Police helicopters are buzzing above Glasgow, Scotland for a second day of protests outside the U.N. climate summit
GLASGOW, Scotland — The public pressure that helped spur more world action on global warming is due to be on full display outside the U.N. climate summit Saturday, when thousands of demonstrators are expected to march through the rainy grey streets of Glasgow to demand leaders move faster to cut fossil fuels that are wrecking the climate.
Police helicopters buzzed over Glasgow early Saturday as authorities prepared for a second day of protests by climate activists. Scots are accustomed to inclement weather, and turnout for the march was expected to be strong despite stiff gusts and a drizzle that turned to cold rain.
Inside the more than half-mile-long (kilometer-long) conference venue, negotiators knuckled down for a seventh straight day of talks to finish draft agreements that can be passed to government ministers for political approval next week.
Among the issues being haggled over at the talks by almost 200 countries are a fresh commitment to the goal of capping global warming at 1.5 degrees Celsius (2.7 degrees Fahrenheit), getting countries to review their efforts more frequently in a way that would increase pressure for deeper cuts, and financial support for poor nations.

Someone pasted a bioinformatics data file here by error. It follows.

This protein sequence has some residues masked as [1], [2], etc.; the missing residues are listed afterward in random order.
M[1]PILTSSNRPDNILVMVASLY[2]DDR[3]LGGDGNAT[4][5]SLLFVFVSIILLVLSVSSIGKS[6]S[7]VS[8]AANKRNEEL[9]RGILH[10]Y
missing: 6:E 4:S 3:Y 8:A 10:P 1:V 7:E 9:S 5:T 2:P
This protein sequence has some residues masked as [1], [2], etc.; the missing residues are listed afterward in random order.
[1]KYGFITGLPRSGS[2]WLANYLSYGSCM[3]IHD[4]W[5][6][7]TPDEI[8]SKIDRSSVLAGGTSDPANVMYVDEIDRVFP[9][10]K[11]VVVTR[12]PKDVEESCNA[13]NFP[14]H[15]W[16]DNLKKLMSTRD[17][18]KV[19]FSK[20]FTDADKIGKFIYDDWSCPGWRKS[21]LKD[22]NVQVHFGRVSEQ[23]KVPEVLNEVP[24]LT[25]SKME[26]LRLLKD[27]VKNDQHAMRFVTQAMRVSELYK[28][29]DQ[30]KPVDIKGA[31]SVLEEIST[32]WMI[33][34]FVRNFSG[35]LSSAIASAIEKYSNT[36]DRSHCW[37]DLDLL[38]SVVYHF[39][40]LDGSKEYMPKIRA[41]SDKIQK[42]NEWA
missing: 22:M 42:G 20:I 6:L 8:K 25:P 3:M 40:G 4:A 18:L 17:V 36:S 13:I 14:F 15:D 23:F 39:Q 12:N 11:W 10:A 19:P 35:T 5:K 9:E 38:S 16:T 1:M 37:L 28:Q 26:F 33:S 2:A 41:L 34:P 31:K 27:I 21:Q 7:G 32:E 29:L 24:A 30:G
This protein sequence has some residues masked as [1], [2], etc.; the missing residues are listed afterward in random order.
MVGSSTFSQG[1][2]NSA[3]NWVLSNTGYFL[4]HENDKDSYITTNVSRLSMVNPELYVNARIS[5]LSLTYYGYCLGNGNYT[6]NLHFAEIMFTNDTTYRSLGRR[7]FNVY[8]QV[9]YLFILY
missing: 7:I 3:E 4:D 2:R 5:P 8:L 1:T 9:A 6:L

Saturday’s march is drawing a range of participants and ages, after tens of thousands of young people in the Fridays for Future movement protested Friday outside the conference’s steel fences and turnstiles.
Speaking at the Fridays for Future rally, Swedish climate activist Greta Thunberg, 18, branded the U.N. climate talks in Glasgow so far “a failure,” accusing leaders of purposefully creating loopholes in the rules and giving misleading pictures of their countries’ emissions
“World leaders are obviously scared of the truth, yet no matter how hard they try, they cannot escape it,” Thunberg said. “They cannot ignore the scientific consensus, and above all they cannot ignore us – the people, including their own children.”
Thunberg’s mix of school strikes, blunt, impatient talk about government excuses and mass demonstrations have galvanized climate protests since 2018, especially in Europe but to a lesser extent around the world.
The climate protest movement, and worsening droughts, storms and other disasters that brought home to many the accelerating damage of global warming, has kept pressure on governments for stronger and faster action to reduce fossil fuel emissions.
The Fridays For Future protest was part of a series of demonstrations being staged around the world Friday and Saturday to coincide with the Glasgow talks.
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